Some horse meat in between ’em,
and that is known as “ride.”

I could have stopped right there,
of course, and saved a heap of steam,
But when they speak of saddles,
my old eyes take on a gleam,
For the saddle is an implement
that’s bred a breed of man
Who rides the range of history
plumb back to Genghis Kahn.

Two legs was all us humans had,
but men that wanted more,
They figgered out the saddle,
and its magic gave them more.

The Saracen, the Cossack,
the Arab and the knight,
The Mongol and the chevalier—
they all was men of might,
Because instead of walkin’
like a tamer breed would do,
They climbed up in a saddle
when they had a job in view.

King Richard was a saddle man,
and Sheridan and Lee,
And Grant and “Black Jack” Pershing—
just to mention two or three.
Remember ol’ Sir Galahad
of that there poet’s tale?
His pants was saddle-polished
while he sought the Holy Grail!

Of course them heroes never rode
no Texas applehorn,
But they’re the cowboy’s kinfolks,
just as sure as you are born.

They ask me, “What’s a saddle?”
It’s a riggin’ made to fit
A man (sometimes a woman)
in the region where they sit.
It’s made of wood and leather,
with a cinch that goes around
A chunk of livin’ horse meat
‘twixt the rider and the ground.

It’s just the apparatus
that a cowhand climbs upon
To start his day of cow work
at the chilly hour of dawn.
It’s just a piece of ridin’ gear
that, when it’s had a chance,
Has give the world some heroes—
while it polished up their pants!

© S. Omar Barker, reprinted with the permission of the estate of S. Omar

The late Elmer Kelton wrote an introduction to to the 1998 Cowboy Miner book on Barker, and it is excerpted at CowboyPoetry.com. It begins:

How can anyone begin to tell who S. Omar Barker was?

The easy way would be to give the statistics: that he was born in a log cabin on a small mountain ranch at Beulah, New Mexico, in 1894, youngest of the eleven children of Squire Leander and Priscilla Jane Barker, that he grew up on the family homestead, attended high school and college in Las Vegas, New Mexico, was in his youth a teacher of Spanish, a high school principal, a forest ranger, a sergeant of the 502nd Engineers in France in World War I, a trombone player in Doc Patterson’s Cowboy Band, a state legislator and a newspaper correspondent.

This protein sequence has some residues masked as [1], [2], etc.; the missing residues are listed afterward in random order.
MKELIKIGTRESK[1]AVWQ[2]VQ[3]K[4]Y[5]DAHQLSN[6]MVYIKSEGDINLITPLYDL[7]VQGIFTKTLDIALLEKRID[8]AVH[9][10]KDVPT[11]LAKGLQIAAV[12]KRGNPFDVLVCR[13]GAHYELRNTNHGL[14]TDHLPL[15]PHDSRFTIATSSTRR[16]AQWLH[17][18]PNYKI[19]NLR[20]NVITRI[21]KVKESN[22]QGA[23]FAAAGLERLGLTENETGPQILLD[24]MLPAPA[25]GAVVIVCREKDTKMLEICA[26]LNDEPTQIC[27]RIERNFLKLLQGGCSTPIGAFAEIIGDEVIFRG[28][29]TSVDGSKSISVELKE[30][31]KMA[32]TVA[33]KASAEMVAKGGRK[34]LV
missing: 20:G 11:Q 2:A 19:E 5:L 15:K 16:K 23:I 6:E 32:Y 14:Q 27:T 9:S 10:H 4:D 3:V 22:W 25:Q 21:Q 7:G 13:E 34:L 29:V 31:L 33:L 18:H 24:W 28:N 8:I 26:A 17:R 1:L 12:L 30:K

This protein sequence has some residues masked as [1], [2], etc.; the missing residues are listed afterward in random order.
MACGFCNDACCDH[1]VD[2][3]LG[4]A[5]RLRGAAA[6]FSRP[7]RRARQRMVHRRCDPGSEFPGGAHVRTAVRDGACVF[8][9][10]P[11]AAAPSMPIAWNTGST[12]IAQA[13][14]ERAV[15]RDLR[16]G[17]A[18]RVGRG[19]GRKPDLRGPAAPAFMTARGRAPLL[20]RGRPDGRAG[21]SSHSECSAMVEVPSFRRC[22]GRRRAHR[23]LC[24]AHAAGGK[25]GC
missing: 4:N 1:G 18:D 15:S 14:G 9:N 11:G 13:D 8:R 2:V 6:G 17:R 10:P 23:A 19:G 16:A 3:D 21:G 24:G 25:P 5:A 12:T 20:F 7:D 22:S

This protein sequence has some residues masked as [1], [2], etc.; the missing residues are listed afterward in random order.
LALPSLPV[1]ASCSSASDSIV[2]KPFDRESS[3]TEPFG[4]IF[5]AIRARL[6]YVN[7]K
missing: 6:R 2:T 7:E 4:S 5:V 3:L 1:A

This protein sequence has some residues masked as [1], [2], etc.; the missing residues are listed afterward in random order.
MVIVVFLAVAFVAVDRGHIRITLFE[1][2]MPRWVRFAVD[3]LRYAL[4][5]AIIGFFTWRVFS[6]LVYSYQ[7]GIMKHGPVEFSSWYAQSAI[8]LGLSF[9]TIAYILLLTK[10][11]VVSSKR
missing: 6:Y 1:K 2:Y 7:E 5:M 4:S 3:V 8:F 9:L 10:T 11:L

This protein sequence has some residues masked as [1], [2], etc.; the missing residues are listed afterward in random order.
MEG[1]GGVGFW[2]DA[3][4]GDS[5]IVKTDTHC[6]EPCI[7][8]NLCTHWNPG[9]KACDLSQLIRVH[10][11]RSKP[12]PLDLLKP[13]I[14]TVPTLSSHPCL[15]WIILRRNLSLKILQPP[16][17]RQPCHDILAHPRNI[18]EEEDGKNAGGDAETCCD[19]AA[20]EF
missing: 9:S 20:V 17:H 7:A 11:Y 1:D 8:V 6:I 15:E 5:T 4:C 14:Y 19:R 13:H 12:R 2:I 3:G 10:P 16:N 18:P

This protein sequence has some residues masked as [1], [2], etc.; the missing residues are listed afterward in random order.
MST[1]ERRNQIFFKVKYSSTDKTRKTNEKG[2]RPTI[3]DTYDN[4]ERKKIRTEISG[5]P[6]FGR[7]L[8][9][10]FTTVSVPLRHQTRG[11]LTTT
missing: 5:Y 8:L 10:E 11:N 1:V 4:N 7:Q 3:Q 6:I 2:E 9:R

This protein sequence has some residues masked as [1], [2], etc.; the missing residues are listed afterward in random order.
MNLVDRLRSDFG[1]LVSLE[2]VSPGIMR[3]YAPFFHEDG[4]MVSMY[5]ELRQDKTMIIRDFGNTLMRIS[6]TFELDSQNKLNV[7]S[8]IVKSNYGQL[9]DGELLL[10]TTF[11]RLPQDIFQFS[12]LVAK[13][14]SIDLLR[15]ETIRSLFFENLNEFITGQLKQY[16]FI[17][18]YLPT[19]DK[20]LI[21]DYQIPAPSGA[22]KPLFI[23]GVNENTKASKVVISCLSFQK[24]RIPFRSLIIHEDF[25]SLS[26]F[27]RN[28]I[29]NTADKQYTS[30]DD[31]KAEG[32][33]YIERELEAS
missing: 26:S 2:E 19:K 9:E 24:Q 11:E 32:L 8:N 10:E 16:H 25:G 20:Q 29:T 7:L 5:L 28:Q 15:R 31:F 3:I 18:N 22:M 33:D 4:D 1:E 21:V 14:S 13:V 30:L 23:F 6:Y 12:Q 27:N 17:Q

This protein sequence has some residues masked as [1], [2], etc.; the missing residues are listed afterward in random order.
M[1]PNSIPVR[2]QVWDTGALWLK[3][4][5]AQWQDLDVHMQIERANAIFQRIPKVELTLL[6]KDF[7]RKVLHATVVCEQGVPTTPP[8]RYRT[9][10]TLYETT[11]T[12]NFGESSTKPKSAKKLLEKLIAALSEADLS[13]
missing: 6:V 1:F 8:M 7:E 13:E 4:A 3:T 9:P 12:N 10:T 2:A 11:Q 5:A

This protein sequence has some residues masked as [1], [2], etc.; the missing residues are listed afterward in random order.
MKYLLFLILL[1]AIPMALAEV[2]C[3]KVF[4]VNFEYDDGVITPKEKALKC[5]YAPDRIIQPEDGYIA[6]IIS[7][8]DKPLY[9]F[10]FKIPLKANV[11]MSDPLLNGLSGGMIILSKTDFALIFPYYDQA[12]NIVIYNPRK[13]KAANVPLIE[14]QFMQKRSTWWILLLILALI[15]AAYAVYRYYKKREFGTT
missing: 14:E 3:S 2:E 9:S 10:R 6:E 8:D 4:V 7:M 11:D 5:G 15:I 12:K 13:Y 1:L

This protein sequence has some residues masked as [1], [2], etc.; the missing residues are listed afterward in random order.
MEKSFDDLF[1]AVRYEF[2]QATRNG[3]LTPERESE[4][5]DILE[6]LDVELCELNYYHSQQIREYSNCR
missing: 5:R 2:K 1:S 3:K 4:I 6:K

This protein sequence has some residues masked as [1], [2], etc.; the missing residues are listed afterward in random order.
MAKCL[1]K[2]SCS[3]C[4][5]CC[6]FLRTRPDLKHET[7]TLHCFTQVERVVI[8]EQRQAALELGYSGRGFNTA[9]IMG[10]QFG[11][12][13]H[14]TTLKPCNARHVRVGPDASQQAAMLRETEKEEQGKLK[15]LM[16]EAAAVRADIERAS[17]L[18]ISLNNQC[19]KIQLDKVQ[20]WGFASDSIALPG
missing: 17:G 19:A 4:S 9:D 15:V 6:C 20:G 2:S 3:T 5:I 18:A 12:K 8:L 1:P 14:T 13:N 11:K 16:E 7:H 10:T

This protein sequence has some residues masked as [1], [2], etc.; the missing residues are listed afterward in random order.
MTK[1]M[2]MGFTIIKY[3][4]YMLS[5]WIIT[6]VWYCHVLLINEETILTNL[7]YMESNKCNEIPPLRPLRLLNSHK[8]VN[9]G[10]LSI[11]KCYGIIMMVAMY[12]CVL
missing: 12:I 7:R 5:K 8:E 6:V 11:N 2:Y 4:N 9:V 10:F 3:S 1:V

That he began writing and selling stories, articles, and poems as early as 1914 and became a full-time writer at the end of his legislative term in 1925. That he married Elsa McCormick of Hagerman, New Mexico, in 1927, and she also became a noted writer of Western stories….

The most recent MASTERS CD from CowboyPoetry.com has over 60 tracks in a double CD of the poetry of S. Omar Barker. Many of today’s top reciters and poets—including individuals, siblings, couples, parents and their offspring—bring forth Barker’s humor and humanity.

Find more about S. Omar Barker at CowboyPoetry.com.

This 1941 photo by respected photographer Marion Post Wolcott (1910- 1990) is titled, “Detail of saddle on cowhand’s horse at Ashland rodeo,  Montana.” It’s from The Library of Congress Prints and Photographs Division.

A collection of Marion Post Wolcott’s photographs at The Library of Congress tells that she produced more than 9,000 photographs for the Farm Security Administration (FSA) from 1938 to 1942. Find more at a web site created by her daughter.

We thank the S. Omar Barker Estate for its generous permissions.

(Please respect copyright. You can share this poem with this post, but for other uses, request permission. The photo is in the public domain.)